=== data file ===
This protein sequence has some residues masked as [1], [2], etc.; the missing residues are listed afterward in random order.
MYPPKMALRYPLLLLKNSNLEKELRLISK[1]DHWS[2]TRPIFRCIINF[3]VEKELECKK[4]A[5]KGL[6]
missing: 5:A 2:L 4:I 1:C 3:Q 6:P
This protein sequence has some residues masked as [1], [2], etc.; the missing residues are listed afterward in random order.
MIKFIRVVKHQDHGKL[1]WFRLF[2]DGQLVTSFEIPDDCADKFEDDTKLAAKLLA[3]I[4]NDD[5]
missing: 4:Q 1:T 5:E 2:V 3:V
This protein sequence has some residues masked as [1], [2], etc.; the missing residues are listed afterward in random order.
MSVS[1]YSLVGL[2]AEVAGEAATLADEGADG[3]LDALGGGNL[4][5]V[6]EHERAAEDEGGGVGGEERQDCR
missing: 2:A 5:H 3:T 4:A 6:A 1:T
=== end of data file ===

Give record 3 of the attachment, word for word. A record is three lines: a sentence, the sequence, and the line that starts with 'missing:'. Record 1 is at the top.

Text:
This protein sequence has some residues masked as [1], [2], etc.; the missing residues are listed afterward in random order.
MSVS[1]YSLVGL[2]AEVAGEAATLADEGADG[3]LDALGGGNL[4][5]V[6]EHERAAEDEGGGVGGEERQDCR
missing: 2:A 5:H 3:T 4:A 6:A 1:T